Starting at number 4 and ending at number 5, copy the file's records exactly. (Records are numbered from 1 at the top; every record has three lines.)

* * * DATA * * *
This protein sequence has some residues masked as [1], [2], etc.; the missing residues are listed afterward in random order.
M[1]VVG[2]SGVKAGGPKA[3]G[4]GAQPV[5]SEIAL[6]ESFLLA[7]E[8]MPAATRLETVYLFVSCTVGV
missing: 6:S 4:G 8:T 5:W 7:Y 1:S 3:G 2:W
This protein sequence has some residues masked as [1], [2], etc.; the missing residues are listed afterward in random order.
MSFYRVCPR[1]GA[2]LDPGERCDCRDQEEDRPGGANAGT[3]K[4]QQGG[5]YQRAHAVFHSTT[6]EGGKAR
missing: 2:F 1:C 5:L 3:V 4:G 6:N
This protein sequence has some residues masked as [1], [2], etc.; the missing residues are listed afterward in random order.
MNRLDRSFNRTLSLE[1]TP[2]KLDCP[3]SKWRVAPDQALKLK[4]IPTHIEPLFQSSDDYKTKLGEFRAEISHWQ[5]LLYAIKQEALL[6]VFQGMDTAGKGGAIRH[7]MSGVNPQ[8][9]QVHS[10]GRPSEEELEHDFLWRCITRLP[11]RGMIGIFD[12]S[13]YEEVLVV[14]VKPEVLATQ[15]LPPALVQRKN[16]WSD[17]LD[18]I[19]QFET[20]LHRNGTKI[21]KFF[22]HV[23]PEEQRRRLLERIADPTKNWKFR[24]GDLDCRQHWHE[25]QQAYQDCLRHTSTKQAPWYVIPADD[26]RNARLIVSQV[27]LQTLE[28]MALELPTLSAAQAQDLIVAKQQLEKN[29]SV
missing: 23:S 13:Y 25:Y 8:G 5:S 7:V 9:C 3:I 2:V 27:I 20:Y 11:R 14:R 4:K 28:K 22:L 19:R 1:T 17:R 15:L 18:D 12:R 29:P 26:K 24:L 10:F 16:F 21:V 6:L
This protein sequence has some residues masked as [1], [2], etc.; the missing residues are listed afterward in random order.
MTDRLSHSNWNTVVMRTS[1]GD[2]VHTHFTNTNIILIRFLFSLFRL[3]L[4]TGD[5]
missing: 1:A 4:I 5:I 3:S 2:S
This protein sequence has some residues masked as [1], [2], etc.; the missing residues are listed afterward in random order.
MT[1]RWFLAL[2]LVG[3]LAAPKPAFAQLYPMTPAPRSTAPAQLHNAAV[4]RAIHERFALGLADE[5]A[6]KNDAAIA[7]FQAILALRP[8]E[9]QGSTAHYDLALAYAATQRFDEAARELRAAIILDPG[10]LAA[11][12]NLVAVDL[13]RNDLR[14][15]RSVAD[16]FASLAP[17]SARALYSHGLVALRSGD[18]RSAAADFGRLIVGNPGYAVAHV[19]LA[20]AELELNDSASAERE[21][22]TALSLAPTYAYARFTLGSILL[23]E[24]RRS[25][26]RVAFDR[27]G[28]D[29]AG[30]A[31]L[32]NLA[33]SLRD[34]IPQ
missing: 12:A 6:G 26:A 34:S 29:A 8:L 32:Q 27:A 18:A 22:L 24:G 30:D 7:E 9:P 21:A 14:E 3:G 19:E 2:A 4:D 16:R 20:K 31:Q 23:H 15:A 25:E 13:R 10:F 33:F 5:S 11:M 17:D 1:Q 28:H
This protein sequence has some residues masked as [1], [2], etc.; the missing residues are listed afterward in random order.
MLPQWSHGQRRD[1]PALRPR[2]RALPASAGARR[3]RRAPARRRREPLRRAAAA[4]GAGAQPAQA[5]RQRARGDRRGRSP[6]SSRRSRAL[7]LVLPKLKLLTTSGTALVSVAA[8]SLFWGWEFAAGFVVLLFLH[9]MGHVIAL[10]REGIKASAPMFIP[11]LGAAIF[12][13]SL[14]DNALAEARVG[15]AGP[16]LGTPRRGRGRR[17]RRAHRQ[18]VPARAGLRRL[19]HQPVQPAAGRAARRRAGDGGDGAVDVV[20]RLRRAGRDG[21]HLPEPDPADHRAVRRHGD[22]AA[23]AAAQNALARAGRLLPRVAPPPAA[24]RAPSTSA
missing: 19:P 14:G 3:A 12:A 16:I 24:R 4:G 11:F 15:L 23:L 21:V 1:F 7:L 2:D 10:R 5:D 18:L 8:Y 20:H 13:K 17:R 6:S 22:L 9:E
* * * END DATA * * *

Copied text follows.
This protein sequence has some residues masked as [1], [2], etc.; the missing residues are listed afterward in random order.
MTDRLSHSNWNTVVMRTS[1]GD[2]VHTHFTNTNIILIRFLFSLFRL[3]L[4]TGD[5]
missing: 1:A 4:I 5:I 3:S 2:S
This protein sequence has some residues masked as [1], [2], etc.; the missing residues are listed afterward in random order.
MT[1]RWFLAL[2]LVG[3]LAAPKPAFAQLYPMTPAPRSTAPAQLHNAAV[4]RAIHERFALGLADE[5]A[6]KNDAAIA[7]FQAILALRP[8]E[9]QGSTAHYDLALAYAATQRFDEAARELRAAIILDPG[10]LAA[11][12]NLVAVDL[13]RNDLR[14][15]RSVAD[16]FASLAP[17]SARALYSHGLVALRSGD[18]RSAAADFGRLIVGNPGYAVAHV[19]LA[20]AELELNDSASAERE[21][22]TALSLAPTYAYARFTLGSILL[23]E[24]RRS[25][26]RVAFDR[27]G[28]D[29]AG[30]A[31]L[32]NLA[33]SLRD[34]IPQ
missing: 12:A 6:G 26:A 34:S 29:A 8:L 32:Q 27:A 18:A 22:L 24:G 30:D 7:E 9:P 21:A 14:E 3:G 19:E 2:A 4:D 16:R 20:K 31:Q 23:H 15:A 25:E 13:R 10:F 33:F 5:S 11:M 17:D 1:Q 28:H